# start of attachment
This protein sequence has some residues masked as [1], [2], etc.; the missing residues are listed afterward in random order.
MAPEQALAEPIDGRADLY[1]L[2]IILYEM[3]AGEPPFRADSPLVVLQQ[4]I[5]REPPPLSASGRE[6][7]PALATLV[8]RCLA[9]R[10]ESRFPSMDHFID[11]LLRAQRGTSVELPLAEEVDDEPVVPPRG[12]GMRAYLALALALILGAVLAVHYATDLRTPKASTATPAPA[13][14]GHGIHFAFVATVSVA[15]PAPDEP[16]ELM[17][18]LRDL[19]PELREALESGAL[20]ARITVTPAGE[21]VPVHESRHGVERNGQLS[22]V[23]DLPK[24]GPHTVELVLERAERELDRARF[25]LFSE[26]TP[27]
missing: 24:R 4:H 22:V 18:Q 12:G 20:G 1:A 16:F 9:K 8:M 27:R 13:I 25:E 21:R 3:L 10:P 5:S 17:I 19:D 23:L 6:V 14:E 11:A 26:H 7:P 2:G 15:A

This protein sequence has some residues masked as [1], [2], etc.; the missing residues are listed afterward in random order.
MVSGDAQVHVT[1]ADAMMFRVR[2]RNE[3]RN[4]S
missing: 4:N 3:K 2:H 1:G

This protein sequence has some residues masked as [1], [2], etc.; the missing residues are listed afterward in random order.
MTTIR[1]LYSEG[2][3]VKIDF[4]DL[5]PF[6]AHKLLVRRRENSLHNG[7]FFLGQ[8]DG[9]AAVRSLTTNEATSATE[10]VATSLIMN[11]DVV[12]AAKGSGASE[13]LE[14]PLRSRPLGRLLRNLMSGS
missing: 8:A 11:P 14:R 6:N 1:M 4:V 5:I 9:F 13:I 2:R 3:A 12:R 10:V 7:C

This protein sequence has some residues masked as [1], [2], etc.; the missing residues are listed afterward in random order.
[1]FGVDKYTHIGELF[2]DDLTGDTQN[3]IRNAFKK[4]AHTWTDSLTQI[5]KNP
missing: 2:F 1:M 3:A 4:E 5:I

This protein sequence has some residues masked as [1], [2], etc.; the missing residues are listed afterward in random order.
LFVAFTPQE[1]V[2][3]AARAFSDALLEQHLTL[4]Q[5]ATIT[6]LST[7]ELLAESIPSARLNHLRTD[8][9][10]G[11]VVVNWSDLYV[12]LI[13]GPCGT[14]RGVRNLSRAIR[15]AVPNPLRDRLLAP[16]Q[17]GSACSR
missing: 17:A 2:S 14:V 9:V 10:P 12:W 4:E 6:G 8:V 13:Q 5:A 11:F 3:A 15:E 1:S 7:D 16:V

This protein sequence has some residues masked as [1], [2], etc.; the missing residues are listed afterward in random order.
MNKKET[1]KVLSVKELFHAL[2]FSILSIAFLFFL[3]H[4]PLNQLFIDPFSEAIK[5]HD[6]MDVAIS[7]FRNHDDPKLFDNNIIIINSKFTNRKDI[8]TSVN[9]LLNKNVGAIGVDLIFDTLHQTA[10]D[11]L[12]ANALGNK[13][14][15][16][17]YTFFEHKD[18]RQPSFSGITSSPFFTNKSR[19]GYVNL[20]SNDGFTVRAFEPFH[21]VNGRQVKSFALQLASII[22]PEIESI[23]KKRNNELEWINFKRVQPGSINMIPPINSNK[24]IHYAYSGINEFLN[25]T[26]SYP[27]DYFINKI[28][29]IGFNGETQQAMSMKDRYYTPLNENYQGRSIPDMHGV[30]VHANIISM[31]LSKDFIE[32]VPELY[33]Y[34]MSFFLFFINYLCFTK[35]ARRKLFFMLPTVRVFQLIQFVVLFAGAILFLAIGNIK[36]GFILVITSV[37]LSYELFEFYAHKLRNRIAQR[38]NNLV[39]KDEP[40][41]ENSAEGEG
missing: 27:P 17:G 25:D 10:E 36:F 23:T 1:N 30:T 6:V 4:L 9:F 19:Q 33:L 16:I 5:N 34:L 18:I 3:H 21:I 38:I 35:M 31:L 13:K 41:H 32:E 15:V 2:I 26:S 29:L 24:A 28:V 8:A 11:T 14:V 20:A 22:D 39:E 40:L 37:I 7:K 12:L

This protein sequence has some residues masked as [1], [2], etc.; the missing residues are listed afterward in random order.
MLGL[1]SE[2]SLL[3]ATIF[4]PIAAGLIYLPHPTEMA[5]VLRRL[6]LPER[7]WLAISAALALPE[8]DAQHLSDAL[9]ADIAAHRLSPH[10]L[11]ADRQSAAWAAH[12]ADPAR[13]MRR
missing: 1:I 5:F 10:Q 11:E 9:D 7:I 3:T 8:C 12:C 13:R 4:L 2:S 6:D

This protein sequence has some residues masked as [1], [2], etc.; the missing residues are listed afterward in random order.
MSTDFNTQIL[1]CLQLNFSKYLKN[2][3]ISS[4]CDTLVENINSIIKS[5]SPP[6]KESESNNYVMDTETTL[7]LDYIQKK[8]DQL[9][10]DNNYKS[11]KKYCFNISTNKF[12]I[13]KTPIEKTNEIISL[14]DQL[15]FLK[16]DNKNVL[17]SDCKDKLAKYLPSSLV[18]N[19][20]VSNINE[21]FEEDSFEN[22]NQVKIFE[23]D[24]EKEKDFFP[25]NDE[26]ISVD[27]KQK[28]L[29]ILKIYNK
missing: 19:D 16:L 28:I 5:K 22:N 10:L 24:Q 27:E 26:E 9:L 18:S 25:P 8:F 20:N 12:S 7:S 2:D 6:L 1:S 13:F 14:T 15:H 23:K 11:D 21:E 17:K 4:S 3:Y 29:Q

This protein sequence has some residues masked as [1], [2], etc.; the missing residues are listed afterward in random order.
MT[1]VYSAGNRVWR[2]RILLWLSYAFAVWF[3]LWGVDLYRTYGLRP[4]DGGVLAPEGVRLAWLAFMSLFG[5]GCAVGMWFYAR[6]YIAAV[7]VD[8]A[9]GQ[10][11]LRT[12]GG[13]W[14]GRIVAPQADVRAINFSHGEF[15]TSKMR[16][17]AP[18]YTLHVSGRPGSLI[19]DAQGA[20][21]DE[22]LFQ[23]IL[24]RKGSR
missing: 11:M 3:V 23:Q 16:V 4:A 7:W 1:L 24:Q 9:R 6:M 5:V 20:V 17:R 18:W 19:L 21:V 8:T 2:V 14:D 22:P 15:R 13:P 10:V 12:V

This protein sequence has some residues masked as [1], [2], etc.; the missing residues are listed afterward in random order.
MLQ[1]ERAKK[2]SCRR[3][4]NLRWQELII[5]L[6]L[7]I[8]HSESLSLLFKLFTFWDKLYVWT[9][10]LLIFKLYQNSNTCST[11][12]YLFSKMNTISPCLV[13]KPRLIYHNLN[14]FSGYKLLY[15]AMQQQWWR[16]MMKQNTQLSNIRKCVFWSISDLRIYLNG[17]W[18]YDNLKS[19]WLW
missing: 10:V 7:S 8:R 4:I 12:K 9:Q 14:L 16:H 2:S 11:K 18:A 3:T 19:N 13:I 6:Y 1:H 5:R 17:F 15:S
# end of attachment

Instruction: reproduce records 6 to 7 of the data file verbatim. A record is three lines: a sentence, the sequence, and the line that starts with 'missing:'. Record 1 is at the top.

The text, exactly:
This protein sequence has some residues masked as [1], [2], etc.; the missing residues are listed afterward in random order.
MNKKET[1]KVLSVKELFHAL[2]FSILSIAFLFFL[3]H[4]PLNQLFIDPFSEAIK[5]HD[6]MDVAIS[7]FRNHDDPKLFDNNIIIINSKFTNRKDI[8]TSVN[9]LLNKNVGAIGVDLIFDTLHQTA[10]D[11]L[12]ANALGNK[13][14][15][16][17]YTFFEHKD[18]RQPSFSGITSSPFFTNKSR[19]GYVNL[20]SNDGFTVRAFEPFH[21]VNGRQVKSFALQLASII[22]PEIESI[23]KKRNNELEWINFKRVQPGSINMIPPINSNK[24]IHYAYSGINEFLN[25]T[26]SYP[27]DYFINKI[28][29]IGFNGETQQAMSMKDRYYTPLNENYQGRSIPDMHGV[30]VHANIISM[31]LSKDFIE[32]VPELY[33]Y[34]MSFFLFFINYLCFTK[35]ARRKLFFMLPTVRVFQLIQFVVLFAGAILFLAIGNIK[36]GFILVITSV[37]LSYELFEFYAHKLRNRIAQR[38]NNLV[39]KDEP[40][41]ENSAEGEG
missing: 27:P 17:G 25:D 10:E 36:F 23:T 1:N 30:T 6:V 4:L 9:F 19:Q 33:L 16:I 5:N 34:L 18:I 3:H 21:I 38:I 35:M 31:L 13:K 41:H 32:E 15:V 2:I 26:S 29:L 24:A 28:V 8:A 11:T 14:V 20:A 22:D 39:E 40:L 37:I 7:K 12:L

This protein sequence has some residues masked as [1], [2], etc.; the missing residues are listed afterward in random order.
MLGL[1]SE[2]SLL[3]ATIF[4]PIAAGLIYLPHPTEMA[5]VLRRL[6]LPER[7]WLAISAALALPE[8]DAQHLSDAL[9]ADIAAHRLSPH[10]L[11]ADRQSAAWAAH[12]ADPAR[13]MRR
missing: 1:I 5:F 10:Q 11:E 9:D 7:I 3:T 8:C 12:C 13:R 4:L 2:S 6:D